Yeah, They’re Still Crazy

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The Ontario Human Rights Commission website has changed a little since I last visited it a few years ago, and I couldn’t find the same quotes that appalled me back then: but they’re still crazy, still committed to “a vision where everyone feels they are an important part of the community…” Note the word “feels.” We are about to dive into the wonderful world of regulation based on people’s feelings.

Anyhow, here are a few quotes from OHRC’s official site (

The tricky part is when “intent is not required” in cases of discrimination, which you can be guilty of “even if he or she doesn’t mean to…” This would be “constructive adverse discrimination” which “might not be intentional.” It’s so hard to avoid breaking the law when you really don’t know what the law is.

And so the orcs from ORHC see it as their mission to regulate “policies, practices, and patterns of behavior and attitudes (including organizational culture)…” They are careful not to define, exactly, “organizational culture,” which, five years ago, included “interpersonal relationships.” In other words, they claimed the authority to tell you whom your friends should be. I couldn’t find that particular language there today, but I would be surprised to learn that the spirit of it has been abated.

So there you have it–a vision of government control over practically every little nuance of human life.

Somehow a heaven designed by sinful human beings always winds up looking like a hell.

6 comments on “Yeah, They’re Still Crazy

  1. With such nebulous standards, anyone and everyone can be found guilty, at the whim of the governing bodies.

    I’ve seen people deflect an intentional insult by simply refusing to be insulted. We can’t control what someone else chooses to say, but we can control our response. We can also exercise the choice of not answering at all. If someone is deliberately unkind, offensive, etc. we can choose not to deal with that person in the future. All it takes is a sense of self worth.

    The individual has power, but it requires that we face life with the courage of our convictions and a sense of our own value. Without these things, it is easy to become powerless and retreat into taking offense at any and every thing we find unpleasant. You could say that this is the recipe for “snowflake” behavior.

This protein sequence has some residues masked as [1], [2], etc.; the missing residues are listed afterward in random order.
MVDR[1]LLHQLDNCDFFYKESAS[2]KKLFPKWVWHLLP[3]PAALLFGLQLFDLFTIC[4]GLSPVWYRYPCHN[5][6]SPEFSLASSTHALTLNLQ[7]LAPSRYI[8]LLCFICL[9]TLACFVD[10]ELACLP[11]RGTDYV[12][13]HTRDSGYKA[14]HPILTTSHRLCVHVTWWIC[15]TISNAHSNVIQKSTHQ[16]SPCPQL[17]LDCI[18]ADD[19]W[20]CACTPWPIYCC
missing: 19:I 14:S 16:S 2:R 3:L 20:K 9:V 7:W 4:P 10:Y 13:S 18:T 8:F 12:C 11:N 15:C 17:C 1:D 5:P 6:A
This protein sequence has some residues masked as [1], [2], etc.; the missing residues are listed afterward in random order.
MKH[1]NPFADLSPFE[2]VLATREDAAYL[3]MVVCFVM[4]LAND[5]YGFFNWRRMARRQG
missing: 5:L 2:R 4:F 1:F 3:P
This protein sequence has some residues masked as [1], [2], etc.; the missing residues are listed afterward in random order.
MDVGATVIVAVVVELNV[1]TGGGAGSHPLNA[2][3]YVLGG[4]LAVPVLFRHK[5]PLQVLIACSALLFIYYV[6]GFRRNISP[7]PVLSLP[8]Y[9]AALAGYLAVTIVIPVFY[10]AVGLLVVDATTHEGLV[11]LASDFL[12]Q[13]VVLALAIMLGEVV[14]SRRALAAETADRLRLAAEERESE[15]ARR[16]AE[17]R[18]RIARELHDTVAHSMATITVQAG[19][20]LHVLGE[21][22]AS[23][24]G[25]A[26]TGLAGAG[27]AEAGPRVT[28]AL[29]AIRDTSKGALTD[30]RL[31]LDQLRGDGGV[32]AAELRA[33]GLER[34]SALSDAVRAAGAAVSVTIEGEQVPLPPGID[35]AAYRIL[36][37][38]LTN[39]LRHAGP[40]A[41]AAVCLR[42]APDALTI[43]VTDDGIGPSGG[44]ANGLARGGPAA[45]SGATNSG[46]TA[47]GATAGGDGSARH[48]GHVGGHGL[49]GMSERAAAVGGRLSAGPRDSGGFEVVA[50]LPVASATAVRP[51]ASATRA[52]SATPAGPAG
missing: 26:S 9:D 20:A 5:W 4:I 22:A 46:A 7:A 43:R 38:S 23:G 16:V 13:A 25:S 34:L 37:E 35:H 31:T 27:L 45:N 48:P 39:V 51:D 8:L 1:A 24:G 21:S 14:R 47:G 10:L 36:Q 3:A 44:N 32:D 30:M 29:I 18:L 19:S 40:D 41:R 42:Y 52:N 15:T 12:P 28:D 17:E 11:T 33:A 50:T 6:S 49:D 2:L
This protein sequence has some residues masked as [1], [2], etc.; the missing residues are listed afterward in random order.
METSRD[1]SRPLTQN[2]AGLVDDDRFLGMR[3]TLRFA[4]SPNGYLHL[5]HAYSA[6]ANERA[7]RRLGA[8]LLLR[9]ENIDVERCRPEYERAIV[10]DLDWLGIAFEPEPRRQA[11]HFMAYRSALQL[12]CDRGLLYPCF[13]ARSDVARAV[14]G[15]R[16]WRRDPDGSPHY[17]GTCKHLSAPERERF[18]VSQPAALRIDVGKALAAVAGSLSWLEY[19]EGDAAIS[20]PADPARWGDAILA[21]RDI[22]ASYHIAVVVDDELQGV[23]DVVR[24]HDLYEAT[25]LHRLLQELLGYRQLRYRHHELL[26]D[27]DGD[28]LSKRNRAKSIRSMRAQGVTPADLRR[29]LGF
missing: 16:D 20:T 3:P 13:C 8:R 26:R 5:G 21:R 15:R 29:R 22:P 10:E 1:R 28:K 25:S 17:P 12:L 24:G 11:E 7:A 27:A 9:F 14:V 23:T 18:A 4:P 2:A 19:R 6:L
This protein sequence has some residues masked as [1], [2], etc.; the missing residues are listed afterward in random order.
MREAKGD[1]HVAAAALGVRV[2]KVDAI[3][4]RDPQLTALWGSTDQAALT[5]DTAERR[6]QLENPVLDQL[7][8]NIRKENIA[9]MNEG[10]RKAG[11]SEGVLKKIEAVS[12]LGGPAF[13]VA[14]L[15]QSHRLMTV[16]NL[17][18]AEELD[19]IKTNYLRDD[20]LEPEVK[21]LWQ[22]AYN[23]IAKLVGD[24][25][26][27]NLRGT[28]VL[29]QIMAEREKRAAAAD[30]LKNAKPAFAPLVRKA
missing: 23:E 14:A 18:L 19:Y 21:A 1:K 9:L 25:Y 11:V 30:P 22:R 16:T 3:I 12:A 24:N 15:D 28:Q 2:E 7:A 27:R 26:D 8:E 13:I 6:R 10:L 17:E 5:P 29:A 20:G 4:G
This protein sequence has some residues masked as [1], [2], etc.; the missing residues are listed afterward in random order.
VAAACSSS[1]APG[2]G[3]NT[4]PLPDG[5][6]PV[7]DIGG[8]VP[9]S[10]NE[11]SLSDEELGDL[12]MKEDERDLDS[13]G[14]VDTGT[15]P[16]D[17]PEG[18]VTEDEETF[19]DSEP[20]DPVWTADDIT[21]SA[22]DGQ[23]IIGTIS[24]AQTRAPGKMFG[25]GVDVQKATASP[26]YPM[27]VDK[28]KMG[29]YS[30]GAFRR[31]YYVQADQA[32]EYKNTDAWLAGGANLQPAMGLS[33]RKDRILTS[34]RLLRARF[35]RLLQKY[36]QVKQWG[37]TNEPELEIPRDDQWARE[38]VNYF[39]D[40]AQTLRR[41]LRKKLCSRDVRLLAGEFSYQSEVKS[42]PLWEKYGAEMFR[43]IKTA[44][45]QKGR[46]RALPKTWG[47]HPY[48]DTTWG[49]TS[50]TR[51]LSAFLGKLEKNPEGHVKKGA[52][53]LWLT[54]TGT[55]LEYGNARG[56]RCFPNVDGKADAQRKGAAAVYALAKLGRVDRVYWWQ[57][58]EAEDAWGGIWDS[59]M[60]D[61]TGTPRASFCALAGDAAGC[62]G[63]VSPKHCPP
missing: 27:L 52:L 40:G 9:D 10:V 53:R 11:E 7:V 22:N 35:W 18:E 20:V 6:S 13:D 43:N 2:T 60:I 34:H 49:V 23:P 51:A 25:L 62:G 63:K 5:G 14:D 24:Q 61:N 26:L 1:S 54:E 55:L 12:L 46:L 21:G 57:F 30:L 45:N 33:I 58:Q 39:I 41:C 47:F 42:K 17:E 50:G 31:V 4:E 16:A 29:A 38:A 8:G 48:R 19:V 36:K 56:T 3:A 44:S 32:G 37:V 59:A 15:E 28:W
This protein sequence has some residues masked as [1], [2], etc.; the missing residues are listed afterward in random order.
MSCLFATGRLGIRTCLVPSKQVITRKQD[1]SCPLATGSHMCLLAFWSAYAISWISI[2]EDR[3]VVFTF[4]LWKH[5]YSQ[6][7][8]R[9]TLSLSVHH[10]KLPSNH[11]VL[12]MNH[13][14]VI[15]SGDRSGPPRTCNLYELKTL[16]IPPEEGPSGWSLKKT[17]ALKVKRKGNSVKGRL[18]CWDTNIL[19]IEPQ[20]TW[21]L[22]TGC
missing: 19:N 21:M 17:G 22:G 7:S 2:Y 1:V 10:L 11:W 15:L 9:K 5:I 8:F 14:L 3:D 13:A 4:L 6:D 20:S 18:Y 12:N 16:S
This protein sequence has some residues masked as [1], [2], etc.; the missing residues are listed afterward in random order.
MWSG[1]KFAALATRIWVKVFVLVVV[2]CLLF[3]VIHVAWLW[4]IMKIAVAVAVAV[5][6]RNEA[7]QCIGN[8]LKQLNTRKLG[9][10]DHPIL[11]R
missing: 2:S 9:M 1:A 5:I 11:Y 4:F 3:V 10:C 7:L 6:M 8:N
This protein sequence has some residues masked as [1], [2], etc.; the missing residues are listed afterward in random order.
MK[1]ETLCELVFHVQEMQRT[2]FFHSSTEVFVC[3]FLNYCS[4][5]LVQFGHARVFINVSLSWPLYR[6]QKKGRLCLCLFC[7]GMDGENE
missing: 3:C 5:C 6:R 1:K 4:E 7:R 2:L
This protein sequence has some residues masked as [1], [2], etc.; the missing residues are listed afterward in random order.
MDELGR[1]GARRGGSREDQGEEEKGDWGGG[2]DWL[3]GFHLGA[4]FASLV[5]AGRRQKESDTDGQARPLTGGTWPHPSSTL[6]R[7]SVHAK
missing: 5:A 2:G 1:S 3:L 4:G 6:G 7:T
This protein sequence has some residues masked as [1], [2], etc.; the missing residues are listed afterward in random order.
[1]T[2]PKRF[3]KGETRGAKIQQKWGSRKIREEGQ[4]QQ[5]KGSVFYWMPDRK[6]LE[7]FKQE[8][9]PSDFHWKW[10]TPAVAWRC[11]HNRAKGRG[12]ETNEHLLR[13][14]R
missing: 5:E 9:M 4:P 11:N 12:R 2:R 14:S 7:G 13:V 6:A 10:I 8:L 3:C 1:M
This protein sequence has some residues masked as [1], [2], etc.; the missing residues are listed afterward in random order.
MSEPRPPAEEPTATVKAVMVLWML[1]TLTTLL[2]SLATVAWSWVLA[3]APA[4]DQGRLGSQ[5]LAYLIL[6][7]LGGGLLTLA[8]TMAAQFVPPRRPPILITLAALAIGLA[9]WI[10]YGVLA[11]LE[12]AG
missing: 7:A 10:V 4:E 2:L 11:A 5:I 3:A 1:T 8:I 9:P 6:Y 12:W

I’ve been called every name in the book, so what? I know who I am, what I am and what I am capable of accomplishing. When someone levels a criticism which I feel is groundless I ask them what they think I should do. If there’s a sincere answer, I’ll give ear, but In almost every case the response is silence, because the motive for the criticism is not to correct s problem, but to attempt to undermine my self confidence. Most unconstructive criticism is motivated similarly. There’s no reason to respond to that sort of thing.

  2. I’d love to see someone sue the “Human” “Rights” “Commissions” for discrimination on the grounds that they repeatedly say “he or she” and “his or her,” thereby discriminating against persons of nonbinary gender.

    It’s also going to be interesting when someone claims discrimination on grounds of disability because hiring requirements exclude a tone-deaf person from a chorus, or a narcoleptic as a bus driver.

    1. Have you got a crystal ball? I wouldn’t be a bit surprised of the crazy pronouns come into play pretty soon.
      Now, the orcs do say that “not everything” is covered by the Human Rights Code, including certain employment standards. So presumably they wouldn’t force a bus company to hire a narcoleptic as a bus driver… unless he was a transgender narcoleptic.

    2. What is missing, in all of this, is that the people whom are creating all of these regulations, policies, etc. do not realize that these can be applied to themselves as well as to others. If one of them was falsely accused of discrimination, the that person would change their tune in a hurry.

    3. Yeah, but libs always have these things set up so they’re only for other people, not them. Like, it’s unheard of for a Christian in Canada to win a discrimination action before a “human rights” tribunal. They won’t even hear your case. And acquittals are very, very rare.

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